Medicare patients who are at high risk for lung cancer would be able to get screening using low-dose computed tomography under a proposed national coverage decision announced Nov. 10.

“The evidence is sufficient to add a lung cancer screening counseling and shared decision making visit, and for appropriate beneficiaries, screening for lung cancer with low-dose computed tomography, once per year, as an additional preventive service benefit under the Medicare program,” officials from the Centers for Medicare & Medicaid Services wrote in the proposed decision.

The agency would strictly limit eligibility criteria for low-dose CT screening. Appropriate patients would be 55-74 years old, show no signs of lung disease, and have a smoking history of at least 30 pack-years. Further, appropriate patients would be either current smokers or would have quit within the past 15 years. The written order for the low-dose CT screening must come after a lung cancer screening counseling and shared decision making visit with a physician or qualified nonphysician practitioner. Subsequent screenings orders could be received in writing during any appropriate visit.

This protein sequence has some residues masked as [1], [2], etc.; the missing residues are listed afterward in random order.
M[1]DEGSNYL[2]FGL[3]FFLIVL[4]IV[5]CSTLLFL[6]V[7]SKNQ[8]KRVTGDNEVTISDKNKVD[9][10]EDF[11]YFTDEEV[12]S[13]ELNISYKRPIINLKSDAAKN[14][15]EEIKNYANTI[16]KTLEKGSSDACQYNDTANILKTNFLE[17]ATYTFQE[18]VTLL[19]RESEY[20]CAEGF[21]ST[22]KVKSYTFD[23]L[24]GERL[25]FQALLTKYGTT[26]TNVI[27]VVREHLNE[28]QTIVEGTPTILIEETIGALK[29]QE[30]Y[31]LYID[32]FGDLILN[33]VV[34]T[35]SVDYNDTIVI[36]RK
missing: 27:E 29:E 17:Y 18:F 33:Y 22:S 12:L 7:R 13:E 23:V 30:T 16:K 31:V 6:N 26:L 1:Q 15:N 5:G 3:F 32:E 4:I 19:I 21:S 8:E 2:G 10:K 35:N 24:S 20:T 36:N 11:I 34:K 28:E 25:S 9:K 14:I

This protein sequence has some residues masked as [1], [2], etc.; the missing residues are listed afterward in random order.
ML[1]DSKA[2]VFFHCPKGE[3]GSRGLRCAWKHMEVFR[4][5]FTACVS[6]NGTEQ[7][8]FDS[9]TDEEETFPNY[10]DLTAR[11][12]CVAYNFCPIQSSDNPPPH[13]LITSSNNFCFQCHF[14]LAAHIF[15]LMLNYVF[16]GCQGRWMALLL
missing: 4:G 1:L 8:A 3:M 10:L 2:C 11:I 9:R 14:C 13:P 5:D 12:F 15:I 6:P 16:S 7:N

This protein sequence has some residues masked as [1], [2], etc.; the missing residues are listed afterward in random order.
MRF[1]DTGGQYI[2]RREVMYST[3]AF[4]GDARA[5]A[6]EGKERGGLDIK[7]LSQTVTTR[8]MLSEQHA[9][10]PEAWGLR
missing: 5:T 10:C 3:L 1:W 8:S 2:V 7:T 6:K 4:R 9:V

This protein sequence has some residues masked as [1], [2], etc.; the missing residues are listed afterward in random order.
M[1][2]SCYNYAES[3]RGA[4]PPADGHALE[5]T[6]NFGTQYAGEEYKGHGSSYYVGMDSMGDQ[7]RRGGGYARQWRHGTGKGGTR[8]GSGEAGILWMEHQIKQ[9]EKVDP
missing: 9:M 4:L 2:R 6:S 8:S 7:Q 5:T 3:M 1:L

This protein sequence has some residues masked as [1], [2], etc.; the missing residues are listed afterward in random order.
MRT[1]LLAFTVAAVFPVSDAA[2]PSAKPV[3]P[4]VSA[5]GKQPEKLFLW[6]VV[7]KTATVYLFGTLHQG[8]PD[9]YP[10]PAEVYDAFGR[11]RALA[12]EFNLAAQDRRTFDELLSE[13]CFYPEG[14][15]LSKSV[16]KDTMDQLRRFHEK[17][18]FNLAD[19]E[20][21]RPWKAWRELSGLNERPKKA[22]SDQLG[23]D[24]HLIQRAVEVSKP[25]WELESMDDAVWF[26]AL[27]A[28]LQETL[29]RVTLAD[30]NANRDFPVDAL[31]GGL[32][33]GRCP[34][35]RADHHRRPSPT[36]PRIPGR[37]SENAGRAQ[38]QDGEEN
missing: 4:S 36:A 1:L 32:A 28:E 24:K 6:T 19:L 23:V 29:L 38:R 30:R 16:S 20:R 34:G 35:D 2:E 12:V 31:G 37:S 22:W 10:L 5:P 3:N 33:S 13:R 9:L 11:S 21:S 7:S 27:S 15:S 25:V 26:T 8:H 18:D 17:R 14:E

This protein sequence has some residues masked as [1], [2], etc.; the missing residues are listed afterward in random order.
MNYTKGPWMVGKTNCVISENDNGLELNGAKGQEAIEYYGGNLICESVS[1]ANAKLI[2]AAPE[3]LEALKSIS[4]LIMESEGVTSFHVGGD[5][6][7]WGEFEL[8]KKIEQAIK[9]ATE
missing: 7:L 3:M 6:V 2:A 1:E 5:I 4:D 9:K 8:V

The proposed coverage national decision comes despite a recommendation from the Medicare Evidence Development and Coverage Advisory Committee earlier this year to not cover low-dose CT screening. A study published Nov. 5 in the New England Journal of Medicine found low-dose CT screening cost effective for patients at high risk for lung cancer ( 2014;371:1793-802 ).

CMS will accept comments on the proposed coverage decision for 30 days, starting Nov. 10.

gtwachtman@frontlinemedcom.com

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